Music history is full of stories of indies going mainstream. Here’s the latest: The online music platform Bandcamp has been acquired by Epic Games, the company behind Fortnite. Bandcamp allows artists to sell music and merch and keep a high percentage of the profits — even 100 percent on Bandcamp Fridays, which the company began doing in the COVID-19 pandemic to support independent musicians. “Bandcamp will keep operating as a standalone marketplace and music community,” Ethan Diamond, co-founder and CEO, wrote in a statement on the acquisition. Diamond went on to say that Bandcamp will continue paying artists as it does and offering Bandcamp Fridays and that the editorial arm, Bandcamp Daily, will also continue. Epic, he added, would help the company digitally, both in updating the platform and recent expansions like live-streaming. “Epic and Bandcamp share a mission of building the most artist friendly platform that enables creators to keep the majority of their hard-earned money,” Epic said in its own statement.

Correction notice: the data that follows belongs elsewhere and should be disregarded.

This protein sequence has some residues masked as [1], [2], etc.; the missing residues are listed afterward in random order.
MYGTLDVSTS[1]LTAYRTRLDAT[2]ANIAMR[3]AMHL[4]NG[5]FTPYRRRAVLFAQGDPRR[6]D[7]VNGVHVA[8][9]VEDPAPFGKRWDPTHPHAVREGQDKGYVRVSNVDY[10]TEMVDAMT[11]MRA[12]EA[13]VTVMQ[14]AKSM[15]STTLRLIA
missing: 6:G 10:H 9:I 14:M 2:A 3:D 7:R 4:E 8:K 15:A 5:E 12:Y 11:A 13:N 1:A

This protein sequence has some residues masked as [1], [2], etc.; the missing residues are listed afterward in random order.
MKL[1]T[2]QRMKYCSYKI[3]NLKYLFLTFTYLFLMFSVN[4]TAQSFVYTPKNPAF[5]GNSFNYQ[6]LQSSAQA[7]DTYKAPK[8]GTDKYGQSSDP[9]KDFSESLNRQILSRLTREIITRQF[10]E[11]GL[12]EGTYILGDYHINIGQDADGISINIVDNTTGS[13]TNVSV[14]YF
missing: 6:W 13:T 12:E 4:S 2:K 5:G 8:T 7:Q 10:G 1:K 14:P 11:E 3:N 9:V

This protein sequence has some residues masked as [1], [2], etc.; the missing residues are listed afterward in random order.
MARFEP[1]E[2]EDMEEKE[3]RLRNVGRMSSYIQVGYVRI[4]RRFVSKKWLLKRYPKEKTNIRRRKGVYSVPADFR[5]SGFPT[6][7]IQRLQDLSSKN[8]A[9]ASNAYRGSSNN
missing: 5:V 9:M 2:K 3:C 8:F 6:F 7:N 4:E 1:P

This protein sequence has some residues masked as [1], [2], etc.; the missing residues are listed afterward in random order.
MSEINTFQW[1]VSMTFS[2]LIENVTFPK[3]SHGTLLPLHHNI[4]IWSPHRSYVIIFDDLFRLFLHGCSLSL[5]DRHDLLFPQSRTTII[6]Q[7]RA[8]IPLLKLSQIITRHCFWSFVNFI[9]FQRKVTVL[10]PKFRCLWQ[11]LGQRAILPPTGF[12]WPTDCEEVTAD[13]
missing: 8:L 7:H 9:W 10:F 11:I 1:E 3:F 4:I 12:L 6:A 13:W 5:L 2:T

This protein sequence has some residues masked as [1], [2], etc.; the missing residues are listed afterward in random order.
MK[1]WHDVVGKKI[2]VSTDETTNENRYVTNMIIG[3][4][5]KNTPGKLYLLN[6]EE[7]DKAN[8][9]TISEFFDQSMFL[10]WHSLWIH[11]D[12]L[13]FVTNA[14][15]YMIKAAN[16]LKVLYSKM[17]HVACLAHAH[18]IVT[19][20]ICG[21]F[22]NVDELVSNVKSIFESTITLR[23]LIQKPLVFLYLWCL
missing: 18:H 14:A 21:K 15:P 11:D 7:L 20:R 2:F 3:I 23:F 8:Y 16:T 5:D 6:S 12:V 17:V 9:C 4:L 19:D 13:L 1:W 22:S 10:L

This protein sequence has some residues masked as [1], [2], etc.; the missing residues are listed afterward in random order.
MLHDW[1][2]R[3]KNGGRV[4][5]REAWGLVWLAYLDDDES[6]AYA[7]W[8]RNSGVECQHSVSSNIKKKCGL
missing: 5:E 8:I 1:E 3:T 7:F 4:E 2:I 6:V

The move earned a bit of criticism online, with some noting that Epic investors include Tencent Holdings, which also has ties to Spotify, Universal Music Group, and Warner Music Group. Bandcamp Daily’s editorial director, J. Edward Keyes, responded to speculation about the site on Twitter. “I just want to reassure you: Bandcamp Daily is not going anywhere,” he wrote. News of the acquisition comes two days ahead of the next Bandcamp Friday, on March 4.
Correction, 3:48 p.m.: This post has been updated to clarify that Tencent is invested in Epic Games, but does not fully own the company.